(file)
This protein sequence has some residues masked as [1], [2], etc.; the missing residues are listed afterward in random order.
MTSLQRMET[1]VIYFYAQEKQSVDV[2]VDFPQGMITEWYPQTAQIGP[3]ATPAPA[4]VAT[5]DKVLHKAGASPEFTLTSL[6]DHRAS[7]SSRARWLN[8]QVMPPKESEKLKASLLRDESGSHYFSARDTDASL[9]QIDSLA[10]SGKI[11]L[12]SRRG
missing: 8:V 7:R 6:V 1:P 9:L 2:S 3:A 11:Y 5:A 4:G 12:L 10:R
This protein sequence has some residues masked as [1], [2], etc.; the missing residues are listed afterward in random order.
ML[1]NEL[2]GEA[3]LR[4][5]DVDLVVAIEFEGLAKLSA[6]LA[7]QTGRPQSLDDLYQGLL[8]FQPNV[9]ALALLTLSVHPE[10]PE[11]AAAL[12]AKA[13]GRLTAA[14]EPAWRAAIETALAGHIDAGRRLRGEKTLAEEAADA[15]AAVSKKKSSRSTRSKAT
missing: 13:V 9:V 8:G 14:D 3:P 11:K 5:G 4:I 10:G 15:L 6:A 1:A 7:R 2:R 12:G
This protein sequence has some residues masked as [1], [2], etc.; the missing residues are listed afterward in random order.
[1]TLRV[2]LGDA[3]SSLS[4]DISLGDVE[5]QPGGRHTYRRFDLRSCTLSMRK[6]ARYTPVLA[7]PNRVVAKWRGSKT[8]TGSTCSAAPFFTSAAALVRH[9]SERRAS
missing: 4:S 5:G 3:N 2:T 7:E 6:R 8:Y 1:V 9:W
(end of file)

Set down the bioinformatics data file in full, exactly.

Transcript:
This protein sequence has some residues masked as [1], [2], etc.; the missing residues are listed afterward in random order.
MTSLQRMET[1]VIYFYAQEKQSVDV[2]VDFPQGMITEWYPQTAQIGP[3]ATPAPA[4]VAT[5]DKVLHKAGASPEFTLTSL[6]DHRAS[7]SSRARWLN[8]QVMPPKESEKLKASLLRDESGSHYFSARDTDASL[9]QIDSLA[10]SGKI[11]L[12]SRRG
missing: 8:V 7:R 6:V 1:P 9:L 2:S 3:A 11:Y 5:A 4:G 12:L 10:R
This protein sequence has some residues masked as [1], [2], etc.; the missing residues are listed afterward in random order.
ML[1]NEL[2]GEA[3]LR[4][5]DVDLVVAIEFEGLAKLSA[6]LA[7]QTGRPQSLDDLYQGLL[8]FQPNV[9]ALALLTLSVHPE[10]PE[11]AAAL[12]AKA[13]GRLTAA[14]EPAWRAAIETALAGHIDAGRRLRGEKTLAEEAADA[15]AAVSKKKSSRSTRSKAT
missing: 13:V 9:V 8:G 14:D 3:P 11:K 5:G 4:I 10:G 15:L 6:A 1:A 7:R 2:R 12:G
This protein sequence has some residues masked as [1], [2], etc.; the missing residues are listed afterward in random order.
[1]TLRV[2]LGDA[3]SSLS[4]DISLGDVE[5]QPGGRHTYRRFDLRSCTLSMRK[6]ARYTPVLA[7]PNRVVAKWRGSKT[8]TGSTCSAAPFFTSAAALVRH[9]SERRAS
missing: 4:S 5:G 3:N 2:T 7:E 6:R 8:Y 1:V 9:W